Control Engineering HMI eNewsletter for November/December 2000
In this issue:
- What is HMI?
- Results of survey working with IT departments
- Operator workstation reliability
- Thin Clients
- In Control Engineering November
- Products to watch
What is HMI?
Human-machine interface perhaps should be called 'automation interface' or 'enterprise-machine' interface. Push buttons and pilot lights were the original means for operators to communicate with machinery. Graphic terminals provided a better view of what was happening in the machinery. As PCs became less expensive and more reliable, SCADA software could move from larger UNIX platforms and find uses in smaller applications. Advances in both computer and display hardware as well as software continue to propel HMI to an ever more important role in the new manufacturing enterprise. It is the central nervous system providing information for everyone from technician and engineer keeping the machines running to corporate software systems for customer and supply chain management.
Results of survey working with IT departments
In my last newsletter, I referred to some personal experience I had in my old systems integrator/sales engineer days. There were a couple of major projects where the IT department worked closely with control engineers installing some factory critical, real-time information systems. I wondered how many of you found working with IT to be a challenge or whether things were changing.
The typical response was that it was still a challenge for control engineers to work with IT people. One response pointed out that typical IT people are software-oriented almost to the point of ignoring hardware. A control engineer ignores hardware only at great peril! Where we tend to think often in 'bits,' IT people tend to look at 'bytes' or 'words.' They can't understand why we could concern ourselves with toggling one bit. Another person put it that we live in two different worlds.
Although there is still some suspicion, future cooperation appears to be coming.
The 'R' Factor - Ensuring operator workstation reliability
Operator workstations often get a bad rap. OEMs are well aware that the utility of their equipment or machinery depends in part on a user interface that may be no more than an afterthought in overall system design. Some go so far as to view workstations as disposable; assuming advances in technology will drive obsolescence more quickly than failure rates.
End users, especially those in industries where extremely harsh operating environments and mission critical requirements demand absolute reliability know otherwise, but often suffer from misplaced priorities. Engineers forced to specify workstations are regularly frustrated by the conundrum of tight budgets in opposition to special requirements. And in those larger OEM enterprises where in-house capabilities make workstation development possible, 'make or buy' decisions can subordinate pride to price/performance.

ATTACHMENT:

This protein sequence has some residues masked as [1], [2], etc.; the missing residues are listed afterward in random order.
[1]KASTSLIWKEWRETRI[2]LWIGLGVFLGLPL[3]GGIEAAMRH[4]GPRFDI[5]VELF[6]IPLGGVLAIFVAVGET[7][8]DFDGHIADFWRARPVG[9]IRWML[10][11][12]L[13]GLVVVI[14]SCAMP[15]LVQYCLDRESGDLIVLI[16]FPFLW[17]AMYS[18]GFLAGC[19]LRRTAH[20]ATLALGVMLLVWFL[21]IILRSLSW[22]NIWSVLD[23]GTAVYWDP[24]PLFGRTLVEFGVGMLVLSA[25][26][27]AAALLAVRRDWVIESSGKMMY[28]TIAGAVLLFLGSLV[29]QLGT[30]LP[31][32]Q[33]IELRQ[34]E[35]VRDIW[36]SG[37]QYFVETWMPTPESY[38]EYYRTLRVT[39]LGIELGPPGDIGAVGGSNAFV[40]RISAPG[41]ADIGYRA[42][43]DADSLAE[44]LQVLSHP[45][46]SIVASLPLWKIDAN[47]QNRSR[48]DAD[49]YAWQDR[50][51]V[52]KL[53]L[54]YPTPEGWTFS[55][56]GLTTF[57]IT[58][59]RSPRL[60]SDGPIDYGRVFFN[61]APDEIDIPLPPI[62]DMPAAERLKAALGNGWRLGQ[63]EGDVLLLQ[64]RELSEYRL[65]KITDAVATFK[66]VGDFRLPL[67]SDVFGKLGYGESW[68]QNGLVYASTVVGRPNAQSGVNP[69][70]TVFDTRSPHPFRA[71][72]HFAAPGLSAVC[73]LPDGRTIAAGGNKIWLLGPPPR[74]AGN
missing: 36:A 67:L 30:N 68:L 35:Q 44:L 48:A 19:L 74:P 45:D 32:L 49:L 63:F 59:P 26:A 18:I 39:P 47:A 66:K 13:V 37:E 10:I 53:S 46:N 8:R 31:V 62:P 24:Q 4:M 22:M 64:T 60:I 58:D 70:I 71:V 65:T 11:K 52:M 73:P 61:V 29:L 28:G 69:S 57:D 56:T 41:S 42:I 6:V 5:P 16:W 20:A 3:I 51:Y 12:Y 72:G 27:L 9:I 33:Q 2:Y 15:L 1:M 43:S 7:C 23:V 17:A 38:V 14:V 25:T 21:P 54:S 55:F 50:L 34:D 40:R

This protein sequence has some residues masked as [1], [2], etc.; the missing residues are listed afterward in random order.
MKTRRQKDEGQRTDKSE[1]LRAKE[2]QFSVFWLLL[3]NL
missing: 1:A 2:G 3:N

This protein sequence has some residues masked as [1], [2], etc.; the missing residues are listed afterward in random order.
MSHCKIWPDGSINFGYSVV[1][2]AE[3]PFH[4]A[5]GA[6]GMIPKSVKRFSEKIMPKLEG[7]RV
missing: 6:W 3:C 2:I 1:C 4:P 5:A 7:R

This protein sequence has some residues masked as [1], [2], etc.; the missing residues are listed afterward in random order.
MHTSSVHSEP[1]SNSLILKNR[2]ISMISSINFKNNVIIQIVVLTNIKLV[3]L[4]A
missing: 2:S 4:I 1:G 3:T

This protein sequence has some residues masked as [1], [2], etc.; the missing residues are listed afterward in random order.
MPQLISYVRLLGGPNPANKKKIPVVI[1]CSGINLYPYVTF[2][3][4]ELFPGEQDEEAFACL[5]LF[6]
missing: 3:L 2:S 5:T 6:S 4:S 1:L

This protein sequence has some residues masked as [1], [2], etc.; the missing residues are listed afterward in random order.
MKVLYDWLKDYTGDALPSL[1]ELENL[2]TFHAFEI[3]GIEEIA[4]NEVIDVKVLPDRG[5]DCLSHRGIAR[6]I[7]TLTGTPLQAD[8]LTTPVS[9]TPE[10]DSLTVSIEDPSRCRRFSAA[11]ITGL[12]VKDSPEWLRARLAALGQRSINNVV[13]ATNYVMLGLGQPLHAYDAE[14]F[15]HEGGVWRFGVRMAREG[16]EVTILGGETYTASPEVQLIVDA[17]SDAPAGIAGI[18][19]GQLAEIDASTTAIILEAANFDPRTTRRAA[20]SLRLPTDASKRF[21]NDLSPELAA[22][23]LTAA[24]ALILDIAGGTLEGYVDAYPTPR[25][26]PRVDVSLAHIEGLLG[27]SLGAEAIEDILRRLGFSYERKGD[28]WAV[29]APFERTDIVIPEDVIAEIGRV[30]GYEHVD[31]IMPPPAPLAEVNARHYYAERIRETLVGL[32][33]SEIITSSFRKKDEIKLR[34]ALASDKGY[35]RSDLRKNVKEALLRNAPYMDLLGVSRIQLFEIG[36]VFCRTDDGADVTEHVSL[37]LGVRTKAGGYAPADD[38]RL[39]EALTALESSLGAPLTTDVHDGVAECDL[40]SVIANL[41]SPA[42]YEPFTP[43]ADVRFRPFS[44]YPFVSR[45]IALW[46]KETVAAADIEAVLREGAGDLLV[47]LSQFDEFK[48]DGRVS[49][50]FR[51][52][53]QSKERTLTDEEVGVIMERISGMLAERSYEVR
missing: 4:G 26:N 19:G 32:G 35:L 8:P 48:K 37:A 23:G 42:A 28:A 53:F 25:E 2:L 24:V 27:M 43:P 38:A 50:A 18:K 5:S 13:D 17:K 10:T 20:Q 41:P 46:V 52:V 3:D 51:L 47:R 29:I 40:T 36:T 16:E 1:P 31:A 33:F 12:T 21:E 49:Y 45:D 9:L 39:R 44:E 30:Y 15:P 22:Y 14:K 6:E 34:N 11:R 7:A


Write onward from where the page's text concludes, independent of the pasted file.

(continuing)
Where is the middle ground that will ensure workstation reliability at sustainable cost? Engineering conventions that support reliable operator workstation design are straightforward, if difficult to achieve. Among them:
Environmental Shielding - The best way to protect electronics from a hostile environment is to isolate them from that environment. While a sealed design is the cornerstone of operator workstation reliability, other factors may be just as important in ensuring reliable operation. EMI/RFI, wide swings in ambient temperature, shock & vibration, and liquids & particulate must be considered when designing the electronic system's mechanical package.
Temperature Rise - Designers often address environmental shielding issues by placing a standard industrial PC in a fully sealed enclosure. However, this fails to consider the inevitable temperature rise caused by totally sealing an electronic system designed to run with the use of outside air for venting. However, a combination of low-power components, cool-running displays, and careful management of internal sources of heat build-up combine to make a fully sealed design practical.
Occasionally, circumstances combine to create extreme operating environments that require operator workstations be designed to withstand 'battlefield' conditions. A prototypical example lies in the offshore oil and gas exploration industry, where open-sea platform conditions offer some of the most extreme operating environments on earth, including hazard factors. With opportunity costs ranging into the millions daily and sophisticated drilling operations based on workstation control, reliability is hard science, not conjecture.
In an application with similar, although characteristically less challenging requirements, maritime propulsion systems vendors have specified workstations for engine monitoring and control capable of operation in rollover conditions. Effectively this means that as an element of safety and reliability the workstation must be capable of sustained operation during and after total salt-water submersion.
As a matter of standard procedure, the US Navy requires many classes of onboard electronic equipment to undergo 'barge testing,' which subjects equipment, including operator workstations, to shock levels up to 50Gs when a depth charge is detonated near the device while in operation. EMI shielding must be sufficient to ensure system reliability in the event of nuclear war.